I read this recent opinion from the Fifth Circuit about a fee allocation among plaintiffs’ counsel in a class acton settlement. The case was of interest to me because it involves Don Barrett, of tobacco litigation and Scruggs(less) Katrina Group fame, and if you remember, a fee dispute among Scruggs Katrina Group firms is what touched off the Judge Lackey bribery plot allegedly involving Dickie Scruggs. In addition, the ethics of the Katrina Litigation Group, as it is now known, are being challenged by State Farm in several Katrina cases. Here’s one of the latest posts that has information about that.
Finally, I was interested because of the fact the opinion was written by Chief Judge Edith Jones, who chewed out Dickie Scruggs last year during oral argument in the Leonard v. Nationwide appeal, and who had a sharp exchange with William Walker, counsel for the policyholders, during oral argument last year in the Broussard v. State Farm appeal. In short, no matter who you are, Judge Jones is the toughest kid on the block.
She proved it again in this case, vacating a district court’s approval of an attorney fee allocation where Barrett, one of the co-lead counsel, went to an ex parte hearing with the district court judge and got approved a fee allocation that Judge Jones strongly suggested — or perhaps outright said — was based on misinformation and selective use of evidence. Here’s the opinion’s opening summary, which gives you a pretty good idea of what is going on in the case:
Lead Plaintiffs’ Counsel in this class action persuaded the district court to divide up a $6.875 million lump sum attorneys’ fee award among more than six dozen plainttiffs’ lawyers accourding to Lead Counsel’s proposed allocation. This might be permissible, except that the court was so persuaded in an ex parte hearing and apparently without benefit of supporting data. The Court further accepted the Lead Counsel’s proposed order sealing the individual awards; preventing all counsel from communicating with anyone about the awards; requiring releases from counsel who accepted payment; and limiting its own scope of review of objections to the allocation. These and other facets of the court’s process are unauthorized and objectionable. . . .
I’m not saying this case has anything to do with anything. I’m just sayin’.
— An interesting story by John O’Brien of Legal Newsline about bloggers and the Scruggs scandal. I should have gotten back to John and spent more time answering questions about this, but this last couple weeks has been very crazy for me, not a lot of extra time.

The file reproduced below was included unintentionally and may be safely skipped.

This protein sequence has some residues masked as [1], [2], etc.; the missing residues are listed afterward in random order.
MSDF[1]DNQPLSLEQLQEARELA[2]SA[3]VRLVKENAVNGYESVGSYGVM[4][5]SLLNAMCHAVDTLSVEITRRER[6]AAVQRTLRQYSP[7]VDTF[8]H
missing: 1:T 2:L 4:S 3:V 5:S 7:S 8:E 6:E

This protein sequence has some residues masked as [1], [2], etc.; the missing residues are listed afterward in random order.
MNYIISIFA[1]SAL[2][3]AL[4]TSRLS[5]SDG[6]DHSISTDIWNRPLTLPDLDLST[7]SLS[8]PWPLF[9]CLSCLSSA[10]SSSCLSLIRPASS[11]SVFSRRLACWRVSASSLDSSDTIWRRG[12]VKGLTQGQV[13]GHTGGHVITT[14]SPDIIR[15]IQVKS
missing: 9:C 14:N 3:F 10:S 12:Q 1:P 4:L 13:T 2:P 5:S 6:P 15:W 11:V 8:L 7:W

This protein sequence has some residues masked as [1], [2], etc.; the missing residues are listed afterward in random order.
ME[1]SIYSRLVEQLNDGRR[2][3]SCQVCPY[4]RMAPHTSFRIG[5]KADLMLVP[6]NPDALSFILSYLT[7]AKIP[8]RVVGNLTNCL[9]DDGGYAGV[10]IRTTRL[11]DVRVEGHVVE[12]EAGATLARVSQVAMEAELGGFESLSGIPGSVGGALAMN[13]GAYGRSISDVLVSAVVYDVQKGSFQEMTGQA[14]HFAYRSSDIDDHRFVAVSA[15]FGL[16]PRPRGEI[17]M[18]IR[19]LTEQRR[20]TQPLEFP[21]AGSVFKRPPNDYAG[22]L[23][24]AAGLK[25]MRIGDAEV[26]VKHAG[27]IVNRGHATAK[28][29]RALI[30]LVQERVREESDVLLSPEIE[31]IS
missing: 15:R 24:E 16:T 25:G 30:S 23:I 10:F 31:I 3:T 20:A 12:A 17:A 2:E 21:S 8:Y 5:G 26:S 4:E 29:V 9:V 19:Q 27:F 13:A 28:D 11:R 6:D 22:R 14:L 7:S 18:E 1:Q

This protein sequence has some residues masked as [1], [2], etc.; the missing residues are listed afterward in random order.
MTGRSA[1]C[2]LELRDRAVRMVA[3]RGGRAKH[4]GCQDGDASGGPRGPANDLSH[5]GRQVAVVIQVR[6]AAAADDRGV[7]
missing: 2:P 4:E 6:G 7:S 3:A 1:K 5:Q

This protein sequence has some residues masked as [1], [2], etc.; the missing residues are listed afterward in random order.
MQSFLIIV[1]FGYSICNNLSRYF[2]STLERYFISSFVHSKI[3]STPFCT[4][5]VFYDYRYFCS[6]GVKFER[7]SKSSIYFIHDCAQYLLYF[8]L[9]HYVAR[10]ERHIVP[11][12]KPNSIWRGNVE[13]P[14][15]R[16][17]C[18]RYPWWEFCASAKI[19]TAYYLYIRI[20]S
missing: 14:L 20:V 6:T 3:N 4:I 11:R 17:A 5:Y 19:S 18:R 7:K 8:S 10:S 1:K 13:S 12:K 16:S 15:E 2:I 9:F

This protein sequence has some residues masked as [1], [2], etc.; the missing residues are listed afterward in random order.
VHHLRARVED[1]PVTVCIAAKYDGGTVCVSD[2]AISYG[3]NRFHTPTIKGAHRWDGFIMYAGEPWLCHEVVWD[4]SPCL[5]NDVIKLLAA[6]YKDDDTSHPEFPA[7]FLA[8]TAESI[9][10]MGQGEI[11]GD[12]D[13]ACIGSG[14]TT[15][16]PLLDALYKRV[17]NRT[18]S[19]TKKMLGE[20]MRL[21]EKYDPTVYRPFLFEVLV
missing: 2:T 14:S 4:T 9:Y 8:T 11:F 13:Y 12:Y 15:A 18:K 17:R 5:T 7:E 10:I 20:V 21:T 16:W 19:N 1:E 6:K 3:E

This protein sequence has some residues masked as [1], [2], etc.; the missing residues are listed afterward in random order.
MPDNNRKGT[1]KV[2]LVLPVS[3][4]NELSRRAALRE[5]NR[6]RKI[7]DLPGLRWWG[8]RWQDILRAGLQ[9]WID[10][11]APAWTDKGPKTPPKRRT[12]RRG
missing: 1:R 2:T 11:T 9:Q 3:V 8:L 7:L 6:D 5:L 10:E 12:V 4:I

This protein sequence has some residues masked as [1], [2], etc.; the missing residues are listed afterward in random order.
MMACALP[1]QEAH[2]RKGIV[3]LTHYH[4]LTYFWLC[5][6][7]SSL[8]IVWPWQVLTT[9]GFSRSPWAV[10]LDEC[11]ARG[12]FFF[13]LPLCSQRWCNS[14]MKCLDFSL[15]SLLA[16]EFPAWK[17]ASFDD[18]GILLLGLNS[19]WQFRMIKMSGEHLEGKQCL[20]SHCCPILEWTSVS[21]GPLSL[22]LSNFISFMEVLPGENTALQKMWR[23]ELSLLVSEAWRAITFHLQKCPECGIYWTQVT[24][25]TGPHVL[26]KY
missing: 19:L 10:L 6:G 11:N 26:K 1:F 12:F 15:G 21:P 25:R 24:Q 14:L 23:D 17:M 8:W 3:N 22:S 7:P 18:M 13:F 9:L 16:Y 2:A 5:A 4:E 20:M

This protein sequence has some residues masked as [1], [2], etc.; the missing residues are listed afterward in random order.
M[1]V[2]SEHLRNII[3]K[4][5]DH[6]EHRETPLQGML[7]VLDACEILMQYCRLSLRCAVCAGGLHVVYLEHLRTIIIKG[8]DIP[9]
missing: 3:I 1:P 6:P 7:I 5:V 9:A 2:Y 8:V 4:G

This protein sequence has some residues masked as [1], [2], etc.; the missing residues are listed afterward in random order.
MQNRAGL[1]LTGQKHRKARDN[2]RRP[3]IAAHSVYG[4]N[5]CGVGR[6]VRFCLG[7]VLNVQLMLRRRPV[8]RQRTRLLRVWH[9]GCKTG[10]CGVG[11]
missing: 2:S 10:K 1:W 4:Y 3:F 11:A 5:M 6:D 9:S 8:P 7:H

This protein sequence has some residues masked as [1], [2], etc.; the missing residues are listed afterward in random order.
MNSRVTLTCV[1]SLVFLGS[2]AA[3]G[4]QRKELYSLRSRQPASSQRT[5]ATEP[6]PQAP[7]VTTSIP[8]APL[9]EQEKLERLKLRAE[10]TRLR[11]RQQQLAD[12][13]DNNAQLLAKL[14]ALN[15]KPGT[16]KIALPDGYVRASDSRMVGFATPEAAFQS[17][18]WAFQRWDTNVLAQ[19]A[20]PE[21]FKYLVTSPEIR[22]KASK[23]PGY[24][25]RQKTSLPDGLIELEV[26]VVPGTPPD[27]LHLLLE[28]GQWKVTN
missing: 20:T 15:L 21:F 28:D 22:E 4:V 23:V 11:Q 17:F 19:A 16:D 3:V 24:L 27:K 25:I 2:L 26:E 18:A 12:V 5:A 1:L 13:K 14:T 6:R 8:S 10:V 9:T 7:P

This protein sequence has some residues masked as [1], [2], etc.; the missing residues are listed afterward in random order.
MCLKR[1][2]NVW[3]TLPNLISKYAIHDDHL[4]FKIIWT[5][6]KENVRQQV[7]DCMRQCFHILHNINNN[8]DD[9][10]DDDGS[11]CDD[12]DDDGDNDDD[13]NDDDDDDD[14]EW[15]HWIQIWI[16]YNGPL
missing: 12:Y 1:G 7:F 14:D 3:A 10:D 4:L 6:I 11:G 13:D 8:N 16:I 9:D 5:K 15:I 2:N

Anyone reading these words today probably has some idea about the place of blogs in the Scruggs events, you don’t need me to say it. I’ve probably helped shine the spotlight in some places that needed it. But I try to guard against letting myself fall prey to blogger triumphalism or feeling self-important. I just try to provide the best analysis I can, the best writing I can, the best entertainment I can, and have fun doing it. I grew up in North Dakota, and NoDaks believe in staying within themselves.
I don’t get too caught up in how many people are reading my blog or any of that — mostly I think sitemeters tremendously exaggerate a blog’s audience to make bloggers feel better about themselves. I know a lot of people read this site, how many exactly I don’t know and I really don’t care, it’s quite a few. What is more important and always has been is whether I am reaching the kind of people I want to, and I have been very fortunate in being able to do so. When it comes right down to it, this blog is part of the marketing I do as a lawyer, and I’ve made a lot of friends, met a lot of great people. Some of them are like family to me. And you folks in Mississippi, I’ve got to say, nicest bunch of people in the world. You have been very good to me, I look forward to seeing as many of y’all as I can when I come to Mississippi in April for the Mississippi State Insurance Day. I know I won’t see all of y’all, but as many as I can.
— Finally, and this is unpleasant to do but necessary, and I think necessary to do publicly to reinforce community norms. To the person yesterday who spammed me with a whole bunch of comments, the first few of which I was willing to tolerate and publish in the interest of broad-mindedness, but which became increasingly Yosemite Sam-like, pointless and abusive to such a degree I won’t allow them to be published, I have this to say: you are banned from my site for a period of time that is indeterminate, but which in all likelihood will extend beyond infinity. As I understand it, other sites may have had some difficulties with you as well. If all you can talk is guff, go start your own blog and talk it to yourself.